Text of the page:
MAR 12, 2024 7:18 AM PDT

Avian Flu Continues to Run Amok as It Reaches Antarctica

WRITTEN BY: Carmen Leitch

In late February, a research team determined that birds on Antarctica's mainland were infected with highly pathogenic H5 avian flu. The virus has moved further and further south after spreading around the world in recent years, killing millions of wild and farmed birds along the way. But now, the virus has been detected in Antarctica for the first time, in both Antarctic penguins that had been found dead off the coast of the Falkland Islands, and in large seabirds called skuas that live on the mainland of Antarctica.

Three influenza A (H5N1/bird flu) virus particles (rod-shaped; orange). Note: Layout incorporates two CDC transmission electron micrographs that have been repositioned and colorized by NIAID. Scale has been modified. Credit: CDC and NIAID

In December 2023 alone, 13.2 million birds were lost to the H5N1, and an astonishing 79.3 million poultry across 47 states have been lost since February 2022, due to H5N1 outbreaks and related culling operations.

In recent weeks, a number of infections have been reported from different sites in Europe. There were outbreaks of H5N1 at farms in Norway, Italy, Poland, and Romania. In addition, Moldova reported H5N1 outbreaks at a poultry farm as well as the detection of the virus in wild birds. Ukraine also reported the detection of the virus in a wild bird. There was a recent report of a wild bird with H5N1 in Taiwan as well.

A number H5N1 outbreaks have affected a variety of farms in the United States too. Turkey farms in Michigan and Minnesota, a California farm housing over 700,000 birds, and an Ohio farm housing 1.3 million egg-laying hens all recently reported outbreaks of the virus. H5N1 was detected in gamebirds produced at a farm in South Dakota as well as backyard flocks in Indiana, New York, Maryland, Nebraska, and Ohio.

There is still considerable debate about the use of vaccines to try to stop the spread of this virus. In China, vaccinating poultry for highly pathogenic avian flu is a routine practice, but other countries have concerns that using the vaccine could simply mask the spread of the virus and increase the cost of production. France has recently become the first country in Europe to start vaccinating poultry, and the US has banned the import of French poultry and its trading partners in response.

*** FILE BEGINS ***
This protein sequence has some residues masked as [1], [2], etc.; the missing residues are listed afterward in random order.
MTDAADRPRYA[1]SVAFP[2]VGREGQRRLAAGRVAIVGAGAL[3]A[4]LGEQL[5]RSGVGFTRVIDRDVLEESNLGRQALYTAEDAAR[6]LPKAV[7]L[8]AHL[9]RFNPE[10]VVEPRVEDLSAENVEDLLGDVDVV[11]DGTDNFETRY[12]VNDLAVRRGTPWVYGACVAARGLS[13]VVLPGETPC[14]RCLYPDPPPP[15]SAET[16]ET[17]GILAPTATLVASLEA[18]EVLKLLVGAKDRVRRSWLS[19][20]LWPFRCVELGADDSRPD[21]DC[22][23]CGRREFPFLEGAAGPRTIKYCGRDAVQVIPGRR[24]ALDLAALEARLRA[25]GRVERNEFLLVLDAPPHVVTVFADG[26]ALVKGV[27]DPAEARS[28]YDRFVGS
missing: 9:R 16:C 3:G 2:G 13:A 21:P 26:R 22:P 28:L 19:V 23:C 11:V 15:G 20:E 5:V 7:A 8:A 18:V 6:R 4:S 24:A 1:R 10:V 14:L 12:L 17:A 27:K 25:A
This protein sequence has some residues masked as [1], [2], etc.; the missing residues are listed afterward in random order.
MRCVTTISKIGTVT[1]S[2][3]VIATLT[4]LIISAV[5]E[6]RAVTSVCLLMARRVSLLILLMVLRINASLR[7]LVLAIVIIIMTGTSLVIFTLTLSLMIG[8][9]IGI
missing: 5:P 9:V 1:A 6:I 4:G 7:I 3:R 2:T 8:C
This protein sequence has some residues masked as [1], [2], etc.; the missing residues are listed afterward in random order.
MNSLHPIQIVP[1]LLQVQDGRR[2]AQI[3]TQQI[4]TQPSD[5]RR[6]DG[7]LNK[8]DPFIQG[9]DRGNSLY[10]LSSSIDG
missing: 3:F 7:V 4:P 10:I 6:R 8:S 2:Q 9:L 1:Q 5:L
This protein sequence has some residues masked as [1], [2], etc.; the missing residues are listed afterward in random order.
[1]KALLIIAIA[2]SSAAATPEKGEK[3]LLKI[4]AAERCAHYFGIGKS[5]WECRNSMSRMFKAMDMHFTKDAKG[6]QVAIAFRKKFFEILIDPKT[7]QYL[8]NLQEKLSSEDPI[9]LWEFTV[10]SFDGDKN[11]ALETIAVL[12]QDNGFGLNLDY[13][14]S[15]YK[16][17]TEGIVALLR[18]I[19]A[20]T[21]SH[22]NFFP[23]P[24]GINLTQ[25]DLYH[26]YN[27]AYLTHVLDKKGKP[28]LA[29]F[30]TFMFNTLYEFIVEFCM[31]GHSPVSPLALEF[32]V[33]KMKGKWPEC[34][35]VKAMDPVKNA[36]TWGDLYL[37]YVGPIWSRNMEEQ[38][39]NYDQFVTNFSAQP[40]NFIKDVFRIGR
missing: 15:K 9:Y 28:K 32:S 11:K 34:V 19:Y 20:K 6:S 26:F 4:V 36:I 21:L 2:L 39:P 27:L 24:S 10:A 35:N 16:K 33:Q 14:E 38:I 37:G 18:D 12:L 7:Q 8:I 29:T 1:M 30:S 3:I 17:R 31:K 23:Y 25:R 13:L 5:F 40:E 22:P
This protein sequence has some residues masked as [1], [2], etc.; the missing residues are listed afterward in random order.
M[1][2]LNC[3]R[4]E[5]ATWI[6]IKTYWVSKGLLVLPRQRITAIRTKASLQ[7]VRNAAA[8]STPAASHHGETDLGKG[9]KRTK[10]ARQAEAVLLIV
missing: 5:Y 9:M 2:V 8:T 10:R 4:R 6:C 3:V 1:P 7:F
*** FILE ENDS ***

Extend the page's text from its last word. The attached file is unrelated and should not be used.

But the World Organization for Animal Health (WOAH) has suggested that vaccination should not disrupt trade, because vaccination can work when it is conducted properly with policies that are based in science. The devastating impact of H5N1 is causing experts to rethink prevention strategies.

"Stricter biosecurity measures and mass culling of poultry may no longer be sufficient to control the disease," WOAH said in a statement. They added that, "In certain socioeconomic contexts, vaccination against avian influenza can contribute to the overall sustainability of the poultry industry and to the preservation of outdoor production systems."

Right now the United States is only using the vaccine on endangered condors living in the Southwest.

H5N1 has also now been detected in two more mammalian species. In one case, a polar bear living on the North Slope of Alaska was found with the disease, and in Arizona, an Abert's squirrel was confirmed to have H5N1.

According to the World Health Organization, there have been 248 confirmed cases, of which 139 were fatal, of human H5N1 infections between January 1, 2003 and December 21, 2023.

Sources: WHO, WOAH, University of Minnesota CIDRAP

About the Author
Bachelor's (BA/BS/Other)
Experienced research scientist and technical expert with authorships on over 30 peer-reviewed publications, traveler to over 70 countries, published photographer and internationally-exhibited painter, volunteer trained in disaster-response, CPR and DV counseling.
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